Social Media

Facebook: Your New Concierge

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By Ilya Cherepakhin

Facebook_295x175Recent changes are now elevating Facebook to become an active decision-making vehicle, paving the way for greater transformation of Social as a channel. For a while, Facebook primarily enabled information sharing. Now, what used to be passive information – a restaurant suggestion, travel recommendation, or doctor referral – is being amplified to become more actionable and intuitive.

This is especially important for location based information where considerations such as distance are important in decision-making. In particular, when combined with insights on popularity from other trusted sources, Facebook is well positioned to detect signals of user intent and combine them into helpful suggestions.

With its recent recommendations feature, Facebook is transitioning from a passive sharing vehicle to a recommendation engine. Like a concierge, Facebook is now helping us make complex decisions using multiple sources of information.

Last week, I had a relative visiting and was hoping to have dinner at a steakhouse. I posted a question on Facebook asking for ideas and got several suggestions. To my surprise, Facebook even analyzed them enabling me to save me time in deciding where to go!

steak 1-edited


steak 2-edited


Facebook mapped the suggestions using the mentions in each comment. Profile pages for the recommended restaurents were incorporated into the comments and into map pins. Friends who recommended each place were listed throughout the recommendation pins. Minutes later, I skipped through the restaurant pages and made a reservation with Facebook’s convenient ‘Book Now’ link.

At Acronym, we like to think of users as moving along the See/ Think/ Do stages in their decision making. Traditionally, media channels would align closest with an individual stage of this journey. With the recent changes, Facebook is actively expanding beyond the ‘See’ stage to play in the ‘Think’ and even ‘Do’ stages.

Akin to a search engine, Facebook is transforming into a problem-solving vehicle. Until now, when needing to book a hotel or restaurant, would anyone have thought of doing that exclusively on Facebook? Maybe not. They likely would have asked friends for input, and the process would have stopped there.

Now – armed with all the information and new functionality – the whole process can be completed in a matter of clicks. Who knows, with voice search and AI taking things to new heights, maybe soon we will be asking Facebook to book our next vacation.


AcroBabble – Going (Creatively) Digital – August 25, 2016

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Going (Creatively) Digital


Welcome to ‘Acrobabble’ where we check-in with our team members to see what industry news piece that have made it onto their reading list.

Winston Burton | VP, SEO

Google says bots are the main target of Keyword Planner changes; a lot of questions remain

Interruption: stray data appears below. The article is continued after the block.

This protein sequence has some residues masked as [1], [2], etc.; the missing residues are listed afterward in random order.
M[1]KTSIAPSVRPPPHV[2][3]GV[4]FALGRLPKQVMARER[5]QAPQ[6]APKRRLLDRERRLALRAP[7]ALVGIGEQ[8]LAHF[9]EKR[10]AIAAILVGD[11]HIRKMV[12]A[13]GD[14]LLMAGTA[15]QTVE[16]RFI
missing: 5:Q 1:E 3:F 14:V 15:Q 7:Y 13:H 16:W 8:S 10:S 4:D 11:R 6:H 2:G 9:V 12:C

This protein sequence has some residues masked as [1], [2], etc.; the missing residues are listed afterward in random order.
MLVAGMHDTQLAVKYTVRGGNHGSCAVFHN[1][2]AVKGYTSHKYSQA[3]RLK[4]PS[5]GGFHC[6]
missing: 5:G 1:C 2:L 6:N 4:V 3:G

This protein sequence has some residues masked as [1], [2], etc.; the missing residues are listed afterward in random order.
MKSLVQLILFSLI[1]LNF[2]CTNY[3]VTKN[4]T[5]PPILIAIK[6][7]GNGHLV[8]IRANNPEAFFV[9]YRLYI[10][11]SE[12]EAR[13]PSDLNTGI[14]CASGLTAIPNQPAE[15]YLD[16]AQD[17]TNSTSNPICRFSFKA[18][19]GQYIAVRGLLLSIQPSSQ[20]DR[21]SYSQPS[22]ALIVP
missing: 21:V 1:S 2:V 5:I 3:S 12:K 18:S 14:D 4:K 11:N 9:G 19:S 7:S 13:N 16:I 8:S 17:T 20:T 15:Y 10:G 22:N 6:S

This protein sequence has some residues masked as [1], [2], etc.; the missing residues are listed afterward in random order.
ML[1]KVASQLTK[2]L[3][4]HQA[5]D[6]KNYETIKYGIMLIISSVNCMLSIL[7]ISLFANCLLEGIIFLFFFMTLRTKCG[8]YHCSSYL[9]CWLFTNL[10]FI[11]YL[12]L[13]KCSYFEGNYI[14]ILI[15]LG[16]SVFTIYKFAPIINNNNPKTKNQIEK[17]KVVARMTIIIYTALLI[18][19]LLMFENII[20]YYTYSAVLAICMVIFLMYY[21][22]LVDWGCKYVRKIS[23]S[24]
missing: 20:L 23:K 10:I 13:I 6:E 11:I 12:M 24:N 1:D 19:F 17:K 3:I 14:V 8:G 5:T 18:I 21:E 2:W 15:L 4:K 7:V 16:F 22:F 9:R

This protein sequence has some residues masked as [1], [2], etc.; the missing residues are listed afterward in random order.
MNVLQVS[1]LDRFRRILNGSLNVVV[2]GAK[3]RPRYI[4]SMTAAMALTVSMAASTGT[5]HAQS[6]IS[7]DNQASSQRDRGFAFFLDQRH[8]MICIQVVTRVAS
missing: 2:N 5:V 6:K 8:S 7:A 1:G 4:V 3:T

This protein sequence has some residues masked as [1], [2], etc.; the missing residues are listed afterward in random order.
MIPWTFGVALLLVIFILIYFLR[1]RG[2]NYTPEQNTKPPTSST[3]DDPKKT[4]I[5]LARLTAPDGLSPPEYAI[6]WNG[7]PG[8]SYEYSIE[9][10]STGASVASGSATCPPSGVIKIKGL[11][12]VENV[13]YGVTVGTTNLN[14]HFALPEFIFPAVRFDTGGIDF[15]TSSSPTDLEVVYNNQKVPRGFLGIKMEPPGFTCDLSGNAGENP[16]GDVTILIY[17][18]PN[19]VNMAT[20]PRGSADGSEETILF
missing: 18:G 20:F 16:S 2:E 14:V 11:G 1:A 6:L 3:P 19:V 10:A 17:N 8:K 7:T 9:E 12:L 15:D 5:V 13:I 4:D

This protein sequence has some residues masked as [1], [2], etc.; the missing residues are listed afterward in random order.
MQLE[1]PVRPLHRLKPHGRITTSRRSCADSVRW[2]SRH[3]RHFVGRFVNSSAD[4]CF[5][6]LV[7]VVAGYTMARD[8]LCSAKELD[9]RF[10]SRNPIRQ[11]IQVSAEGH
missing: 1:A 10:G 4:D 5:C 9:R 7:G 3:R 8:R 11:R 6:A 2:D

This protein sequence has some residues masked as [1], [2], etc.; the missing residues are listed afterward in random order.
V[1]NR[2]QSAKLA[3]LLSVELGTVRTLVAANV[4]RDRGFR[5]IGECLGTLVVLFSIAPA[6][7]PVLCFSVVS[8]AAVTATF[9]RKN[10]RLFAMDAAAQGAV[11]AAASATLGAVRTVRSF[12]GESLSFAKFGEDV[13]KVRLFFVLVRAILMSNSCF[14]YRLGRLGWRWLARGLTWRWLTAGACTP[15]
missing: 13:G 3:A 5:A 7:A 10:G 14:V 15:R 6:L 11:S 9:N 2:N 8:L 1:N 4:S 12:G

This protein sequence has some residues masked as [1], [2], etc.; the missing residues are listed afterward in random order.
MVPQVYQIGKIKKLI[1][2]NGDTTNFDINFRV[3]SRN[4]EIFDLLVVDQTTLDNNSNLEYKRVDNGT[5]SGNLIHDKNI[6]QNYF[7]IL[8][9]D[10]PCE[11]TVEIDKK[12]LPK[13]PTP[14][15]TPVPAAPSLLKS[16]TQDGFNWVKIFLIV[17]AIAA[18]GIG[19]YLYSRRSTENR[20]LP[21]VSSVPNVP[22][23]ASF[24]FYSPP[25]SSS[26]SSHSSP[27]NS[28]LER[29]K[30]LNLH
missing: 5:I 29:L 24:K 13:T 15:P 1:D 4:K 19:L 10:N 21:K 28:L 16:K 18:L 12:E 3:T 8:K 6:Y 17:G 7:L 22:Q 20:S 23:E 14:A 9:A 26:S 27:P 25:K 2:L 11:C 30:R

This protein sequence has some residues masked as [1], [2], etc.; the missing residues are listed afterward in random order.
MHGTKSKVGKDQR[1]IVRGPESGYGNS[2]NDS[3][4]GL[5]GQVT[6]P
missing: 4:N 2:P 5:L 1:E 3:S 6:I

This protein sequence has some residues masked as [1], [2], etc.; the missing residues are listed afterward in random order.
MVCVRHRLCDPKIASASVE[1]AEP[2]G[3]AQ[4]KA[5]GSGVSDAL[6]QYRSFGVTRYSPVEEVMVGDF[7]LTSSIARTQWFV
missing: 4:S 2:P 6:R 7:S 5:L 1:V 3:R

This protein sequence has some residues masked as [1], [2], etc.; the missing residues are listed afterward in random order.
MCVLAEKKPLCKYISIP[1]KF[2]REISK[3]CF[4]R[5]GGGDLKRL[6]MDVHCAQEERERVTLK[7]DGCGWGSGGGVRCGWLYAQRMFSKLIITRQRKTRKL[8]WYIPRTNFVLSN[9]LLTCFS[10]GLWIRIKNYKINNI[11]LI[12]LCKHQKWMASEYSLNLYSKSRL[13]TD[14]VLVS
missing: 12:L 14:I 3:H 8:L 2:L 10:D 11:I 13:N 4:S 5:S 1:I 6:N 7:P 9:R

This is interesting because all search engine marketers use the insights and volumes associated with Google Keyword Planner to optimize our SEO and PPC campaigns. With this data being limited, we are losing insights into which keywords have volume and it limits our focus areas from an optimization perspective. We need to fully understand why Google is doing this and what benefits they are getting from it because they could have put in a Captcha to stop bot traffic.


Samantha Kretmar | Social & Research Analyst

Facebook’s Released Another New App to Appeal to Teen Users

This article offers some good insight into yet another offering from Facebook which attempts to place the platform as the leader in the emerging video content trend.  As marketers look to the future of social media and online content, Facebook’s new “Lifestage” application gives additional weight to the argument that video will emerge as the dominant content form in the near future.


Peter Semetis | Director, PPC

[APK Download] Chrome for Android Beta 53 enables the new Payment Request API, allows muted video to auto-play

This Fall, it’s heavily rumored that Google and Apple will be rolling out mobile payment options for mWeb. The Android blogger analyzed the code behind Chrome-Android beta 53 and found a hint of what Google’s readying for Holiday ’16.

“The most interesting addition in version 53 is a new API for quickly checking out on mobile online purchases. It’s sort of like the streamlined payment options already offered by PayPal and Visa, but it works with any payment system and it’s built into the browser.

Of course this kind of functionality requires websites to explicitly support it, and that isn’t likely to happen in the short term. If it’s going to pick up, Google needs to aggressively promote the future to web retailers – perhaps some integration with the paid Google Shopping service is in order.”



Brian Ratzker | Director, SEO

Google’s Chrome Browser to Block Flash Starting in September

This is a good FYI to anyone that still uses Flash.

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Why Nobody Is Clicking On The Links You Share On Social Media

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By Danny Goodwin